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The sun hung in the sky like a life-threatening blood clot, menacing and deep red. The warm waters of the Mediterranean rolled out beneath it in complementing shades of orange and yellow. In the distance the last remaining evidence of land was slowly retreating behind the horizon. The only sound was that of the waves slapping lazily against the wooden skiff.

Carlos was tired. He had been on the water all day and the work and the sun had beaten him, if only for a while. The clouds above him were a light gray. They scattered and diffused what was left of the evening light. He looked to the east and frowned. A bank of dark clouds had suddenly appeared. With them came the promise of a great storm.

He suddenly grew anxious even though his experience taught him there was no need. He set himself to tasks that seemed important and yet were not truly necessary. He checked and rechecked knots that had held for weeks.

He had never faced a true storm before. Once, near Naples, the wind had picked up and rocked his skiff back and forth like a toy boat, but he had not been scared. On another occasion he had made landfall just before a major storm hit. He remembers sitting on a rocky cliff and watching the power of the ocean. He had been glad not to be in it.

Today he would have no choice.

Even though it was not wise, his thoughts wandered and fell on the memory of his father. His childhood had been filled with his father’s tales of sailing and adventure- of storms that he had battled for days at a time with no sleep and little hope. Marlins he had struggled with until the ropes cut like knives, the pain compounded by the salty sea.

But above all, Carlos remembered the scars and on his father’s hands. Scars that served as silent witnesses to the trials he had endured. As his father told his stories the fire they used to keep warm cast shadows that seemed to deepen them, make them greater.

Carlos broke free of his thoughts and looked east again. The storm had grown noticeably larger. Seemingly pregnant with rain, it shifted closer and closer. Lightning struck in the distance in small sparks that belied the storm’s strength. Thunder could be heard, magnified by the waves. And yet it was not its size or girth or power that made it great- it was the awesome sense of inevitability that this thing would come. He quickly set himself back to work lashing nets and bracing the vessel.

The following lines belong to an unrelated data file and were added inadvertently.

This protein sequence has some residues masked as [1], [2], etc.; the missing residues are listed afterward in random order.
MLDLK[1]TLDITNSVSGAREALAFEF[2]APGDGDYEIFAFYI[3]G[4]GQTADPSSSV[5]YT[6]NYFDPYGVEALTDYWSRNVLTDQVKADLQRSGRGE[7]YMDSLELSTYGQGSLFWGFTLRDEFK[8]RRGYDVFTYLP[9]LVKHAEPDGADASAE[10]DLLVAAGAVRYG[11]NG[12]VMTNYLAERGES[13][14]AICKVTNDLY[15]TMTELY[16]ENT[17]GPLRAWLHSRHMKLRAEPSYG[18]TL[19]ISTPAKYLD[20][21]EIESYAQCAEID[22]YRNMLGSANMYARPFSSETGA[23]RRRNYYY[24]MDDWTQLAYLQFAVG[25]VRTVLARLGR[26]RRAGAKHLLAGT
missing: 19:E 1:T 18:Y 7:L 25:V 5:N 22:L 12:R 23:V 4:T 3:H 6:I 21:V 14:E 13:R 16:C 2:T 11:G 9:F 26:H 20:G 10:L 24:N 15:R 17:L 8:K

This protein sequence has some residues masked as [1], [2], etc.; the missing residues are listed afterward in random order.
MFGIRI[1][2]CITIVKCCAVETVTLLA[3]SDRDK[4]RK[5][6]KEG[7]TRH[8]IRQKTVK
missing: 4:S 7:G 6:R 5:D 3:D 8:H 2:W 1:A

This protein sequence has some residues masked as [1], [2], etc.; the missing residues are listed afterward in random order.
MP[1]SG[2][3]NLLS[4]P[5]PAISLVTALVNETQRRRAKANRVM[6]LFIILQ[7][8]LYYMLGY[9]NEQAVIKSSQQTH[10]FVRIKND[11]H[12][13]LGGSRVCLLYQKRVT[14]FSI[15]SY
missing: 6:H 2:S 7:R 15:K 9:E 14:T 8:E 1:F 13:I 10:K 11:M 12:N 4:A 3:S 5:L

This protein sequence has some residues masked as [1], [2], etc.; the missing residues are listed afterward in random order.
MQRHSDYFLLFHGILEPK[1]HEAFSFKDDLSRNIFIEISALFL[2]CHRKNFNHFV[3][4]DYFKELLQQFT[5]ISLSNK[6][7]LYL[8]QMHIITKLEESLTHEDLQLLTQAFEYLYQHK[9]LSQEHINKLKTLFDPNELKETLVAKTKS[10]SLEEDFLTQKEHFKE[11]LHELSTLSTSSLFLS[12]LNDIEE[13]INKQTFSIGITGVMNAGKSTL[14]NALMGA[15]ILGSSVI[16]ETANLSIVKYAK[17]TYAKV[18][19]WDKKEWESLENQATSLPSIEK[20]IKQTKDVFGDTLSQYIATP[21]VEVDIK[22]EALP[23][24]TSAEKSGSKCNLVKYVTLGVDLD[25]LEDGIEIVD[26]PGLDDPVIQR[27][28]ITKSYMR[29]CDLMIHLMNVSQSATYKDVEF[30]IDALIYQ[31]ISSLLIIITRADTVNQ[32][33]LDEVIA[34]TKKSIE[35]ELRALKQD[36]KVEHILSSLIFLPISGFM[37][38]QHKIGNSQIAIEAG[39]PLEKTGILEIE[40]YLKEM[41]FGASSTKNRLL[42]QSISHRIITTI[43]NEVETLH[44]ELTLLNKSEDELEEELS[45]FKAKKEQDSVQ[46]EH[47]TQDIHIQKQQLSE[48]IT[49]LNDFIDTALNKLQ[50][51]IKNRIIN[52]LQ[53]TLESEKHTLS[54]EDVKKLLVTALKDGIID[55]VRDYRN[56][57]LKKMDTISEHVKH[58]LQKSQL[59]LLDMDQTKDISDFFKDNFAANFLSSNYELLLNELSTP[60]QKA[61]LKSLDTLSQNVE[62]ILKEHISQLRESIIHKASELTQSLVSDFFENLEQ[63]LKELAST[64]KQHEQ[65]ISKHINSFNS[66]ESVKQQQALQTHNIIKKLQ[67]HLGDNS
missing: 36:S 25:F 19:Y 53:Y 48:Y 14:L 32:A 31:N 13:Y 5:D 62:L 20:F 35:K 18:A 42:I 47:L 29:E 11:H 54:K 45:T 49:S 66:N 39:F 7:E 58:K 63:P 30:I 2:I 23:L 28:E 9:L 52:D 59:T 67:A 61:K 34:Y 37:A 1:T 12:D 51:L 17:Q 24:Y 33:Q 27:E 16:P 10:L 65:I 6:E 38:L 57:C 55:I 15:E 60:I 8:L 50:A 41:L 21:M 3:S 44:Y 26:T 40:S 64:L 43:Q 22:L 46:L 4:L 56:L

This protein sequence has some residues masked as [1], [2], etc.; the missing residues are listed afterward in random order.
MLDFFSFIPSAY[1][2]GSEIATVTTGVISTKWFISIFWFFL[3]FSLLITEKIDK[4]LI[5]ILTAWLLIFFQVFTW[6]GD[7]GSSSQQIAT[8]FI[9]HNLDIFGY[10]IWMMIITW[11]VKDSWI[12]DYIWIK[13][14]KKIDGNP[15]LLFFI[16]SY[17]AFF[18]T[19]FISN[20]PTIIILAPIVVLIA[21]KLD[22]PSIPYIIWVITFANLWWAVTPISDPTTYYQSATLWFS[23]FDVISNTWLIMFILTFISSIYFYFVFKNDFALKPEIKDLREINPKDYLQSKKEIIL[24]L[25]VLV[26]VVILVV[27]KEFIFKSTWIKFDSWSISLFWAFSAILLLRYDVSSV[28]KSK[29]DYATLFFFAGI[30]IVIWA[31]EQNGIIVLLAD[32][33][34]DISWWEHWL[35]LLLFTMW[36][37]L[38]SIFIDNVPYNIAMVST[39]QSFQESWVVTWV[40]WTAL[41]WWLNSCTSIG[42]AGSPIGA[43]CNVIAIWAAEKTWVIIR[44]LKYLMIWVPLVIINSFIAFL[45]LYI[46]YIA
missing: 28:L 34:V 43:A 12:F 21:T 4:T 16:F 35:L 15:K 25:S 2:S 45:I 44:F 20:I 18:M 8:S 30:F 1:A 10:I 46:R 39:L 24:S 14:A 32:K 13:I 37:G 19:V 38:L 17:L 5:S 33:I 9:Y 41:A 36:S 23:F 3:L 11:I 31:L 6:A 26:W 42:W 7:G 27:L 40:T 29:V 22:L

He wanted nothing more than to encounter this storm. The outcome would be interesting, but it did not truly concern him. He sensed without exactly knowing that what was critical was the meeting, the age-old conflict. Everything else was mere detail. He glanced down at his smooth hands and back at the approaching storm. He would be ready.

His skiff was fifteen-feet long. He had purchased it from a friend who had inherited a better one from his father. It was old and the wood had been bleached sea-gray, but its maker had done his job well.

A boat of Carlos’ size is an anomaly on the open sea- just big enough for one man to have trouble steering but just small enough to cause concern in a storm. In the chaos of wind and water that is a storm, time spent running to untangle a misplaced rope can easily spell death. He looked up- he would have to hurry now.

The storm was practically upon him. The wind had picked up, and the waves heralded the approach of things to come. At last his work is finished.

As a last thought, he sits and lashes his right arm to the boat. The boat was not only his source of income, but also his refuge. He had been twelve when he first saw a man go overboard in a storm. A sudden gust had lifted him as he was lowering the sail and threw him into the raging sea. The men had called and threw ropes, but to no avail. They found him floating facedown the next day. The fish had already started their grisly work.

He has done all he can. Now there is nothing but his thoughts and the waiting. He cannot help but hear the booming thunder and taste the salt in the whipping wind. It will not be long now.

And then the impossible happens. The storm turns. He watches in disbelief as the massive behemoth shifts and begins to pass to his left. A few sprinkles throw themselves harmlessly against the skiff. Light waves cause the boat to rise and fall rhythmically as the storm passes. He watches the storm for a very long time.

Finally his head falls into his tired hands. He weeps quietly before cursing the passing storm under his breath.

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